Rwanda: where no torture exists - official
“There are other rooms where they put you and you lose your memory. They ask you a question and when you find yourself again they ask you a question. When you return to normal, they sting you […] The electric thing they use is like a pen and they put it under your arms. It is like charcoal. When they sting you, all your body is electrolysed and the entire body is paralysed.”
So said a man explaining to an Amnesty researcher earlier this year what he said happened to him when he was interrogated by members of Rwanda’s security forces. It’s very similar to the testimony of other former detainees, just the locations tended to vary. The “venue” for the electro-shock torture was a Ministry of Defence building in Kimihurura military camp in the capital Kigali, a modern multi-storey building described by a new Amnesty report as being “surrounded by swathes of neatly manicured gardens”. (To me there’s something particularly sinister about that mental image of well-tended flower beds right next to a site of unimaginable suffering).
For more on the apparently systematic torture of Rwanda’s notorious “J2” military intelligence unit, see the full Amnesty report (with coverage from the Guardian, Telegraph and BBC). Add to this the fact that the country has been clamping down on opponents and muzzling journalists (overview here) and you have a picture of a country descending into repression.
It’s the opposite of what we’ve been used to hearing. For quite a few years after the horror of the 1994 genocide, Rwanda tended to get a good press. Long-serving president Paul Kagame was routinely lauded by leading international politicians - Tony Blair famously called him a “visionary leader”, Bill Clinton celebrated his work and recent news-magnet Andrew Mitchell made frequent trips to the country as international aid secretary.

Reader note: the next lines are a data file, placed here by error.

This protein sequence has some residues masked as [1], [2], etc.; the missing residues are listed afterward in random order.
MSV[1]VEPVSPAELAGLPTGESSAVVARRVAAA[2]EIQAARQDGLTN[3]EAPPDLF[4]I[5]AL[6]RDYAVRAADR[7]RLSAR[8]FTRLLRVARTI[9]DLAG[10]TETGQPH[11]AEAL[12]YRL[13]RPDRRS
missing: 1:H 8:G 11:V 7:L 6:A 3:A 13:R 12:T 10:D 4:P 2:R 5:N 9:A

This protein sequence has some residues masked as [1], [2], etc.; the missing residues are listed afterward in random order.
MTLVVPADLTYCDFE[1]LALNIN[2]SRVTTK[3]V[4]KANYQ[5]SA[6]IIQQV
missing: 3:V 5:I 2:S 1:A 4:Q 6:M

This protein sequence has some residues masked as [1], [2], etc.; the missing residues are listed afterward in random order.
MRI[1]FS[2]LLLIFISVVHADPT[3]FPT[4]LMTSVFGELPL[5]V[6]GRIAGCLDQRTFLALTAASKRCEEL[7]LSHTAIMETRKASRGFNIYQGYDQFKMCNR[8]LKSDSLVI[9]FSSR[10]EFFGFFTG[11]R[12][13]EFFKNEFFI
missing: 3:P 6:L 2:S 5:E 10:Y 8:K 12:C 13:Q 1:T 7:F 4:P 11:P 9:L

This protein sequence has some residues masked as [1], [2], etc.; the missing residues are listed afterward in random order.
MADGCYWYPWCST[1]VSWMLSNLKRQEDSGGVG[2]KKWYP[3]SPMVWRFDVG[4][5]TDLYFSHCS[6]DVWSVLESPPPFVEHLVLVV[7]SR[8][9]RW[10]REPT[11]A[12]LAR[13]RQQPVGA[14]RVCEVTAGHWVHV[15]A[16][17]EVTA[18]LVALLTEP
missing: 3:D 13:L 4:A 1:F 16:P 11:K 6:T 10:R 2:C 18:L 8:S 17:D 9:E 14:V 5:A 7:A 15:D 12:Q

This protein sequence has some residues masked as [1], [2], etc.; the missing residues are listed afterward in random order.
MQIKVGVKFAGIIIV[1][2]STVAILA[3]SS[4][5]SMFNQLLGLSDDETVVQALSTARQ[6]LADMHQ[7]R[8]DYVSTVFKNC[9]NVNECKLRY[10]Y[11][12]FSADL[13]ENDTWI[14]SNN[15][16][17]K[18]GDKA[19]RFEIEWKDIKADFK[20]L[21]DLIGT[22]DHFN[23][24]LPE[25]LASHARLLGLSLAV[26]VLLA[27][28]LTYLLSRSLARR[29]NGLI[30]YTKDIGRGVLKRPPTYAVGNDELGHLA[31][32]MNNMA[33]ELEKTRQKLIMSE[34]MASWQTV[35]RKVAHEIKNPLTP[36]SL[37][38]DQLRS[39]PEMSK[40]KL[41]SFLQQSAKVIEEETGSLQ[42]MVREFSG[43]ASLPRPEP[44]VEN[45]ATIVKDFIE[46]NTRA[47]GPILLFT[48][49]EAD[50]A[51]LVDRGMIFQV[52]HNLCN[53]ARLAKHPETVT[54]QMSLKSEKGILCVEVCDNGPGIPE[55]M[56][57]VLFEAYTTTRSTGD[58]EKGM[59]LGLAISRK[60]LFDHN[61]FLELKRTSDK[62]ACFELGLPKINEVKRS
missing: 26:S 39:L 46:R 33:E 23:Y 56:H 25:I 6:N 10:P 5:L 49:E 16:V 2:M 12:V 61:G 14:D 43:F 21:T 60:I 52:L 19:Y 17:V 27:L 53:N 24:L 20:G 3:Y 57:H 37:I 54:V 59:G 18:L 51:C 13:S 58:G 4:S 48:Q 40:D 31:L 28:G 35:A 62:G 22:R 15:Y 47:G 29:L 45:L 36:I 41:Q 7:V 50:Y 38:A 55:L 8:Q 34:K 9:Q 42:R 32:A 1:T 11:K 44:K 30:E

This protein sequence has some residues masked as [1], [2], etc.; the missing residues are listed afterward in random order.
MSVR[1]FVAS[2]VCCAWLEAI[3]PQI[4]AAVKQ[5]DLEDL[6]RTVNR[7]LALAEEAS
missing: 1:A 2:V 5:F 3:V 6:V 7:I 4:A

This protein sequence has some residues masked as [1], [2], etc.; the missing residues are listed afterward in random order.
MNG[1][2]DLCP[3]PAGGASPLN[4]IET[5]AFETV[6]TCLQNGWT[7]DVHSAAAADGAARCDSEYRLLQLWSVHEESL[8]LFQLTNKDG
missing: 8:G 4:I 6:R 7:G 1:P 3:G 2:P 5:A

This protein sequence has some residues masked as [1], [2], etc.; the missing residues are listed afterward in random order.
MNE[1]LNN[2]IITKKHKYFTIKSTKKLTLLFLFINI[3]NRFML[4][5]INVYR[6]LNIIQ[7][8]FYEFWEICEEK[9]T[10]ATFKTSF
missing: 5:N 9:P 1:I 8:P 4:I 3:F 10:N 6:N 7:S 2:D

The lustre has long since worn off. The real surprise is that it’s taken so long to do so. Commentators like Dino Mahtani ascribe some of this to “guilt” within the international community over its doing so little to stop the genocide. Maybe. Either way, the evidence is stacking up: Kagame’s Rwanda is heading in the wrong direction over human rights.
The Rwandan authorities seem to be determined to deny their way out of this. The government website Rwanda Responds (a kind of regular rebuttals site) has dismissed negative reports in today’s Times saying” We are disappointed by this coverage, but we will not dwell on it. Rwanda has endured much worse. We will, as the British like to say, ‘Keep Calm and Carry On’”. Hmm - maybe they should dwell on it.
Going one better, Rwanda’s Deputy Prosecutor General Alphonse Hitiyaremye has told Amnesty that “there is no torture in our country and we can’t investigate on a false allegation.” Hitiyaremye seems to be trying to pull off some kind of Rumsfeldian phenomenological trick here. Torture in Rwanda is known-not-to-exist-and-one-can’t-investigate-that-which-does-not-exist. Bingo! No need to investigate. Maybe Mr Hitiyaremye should look a little harder.
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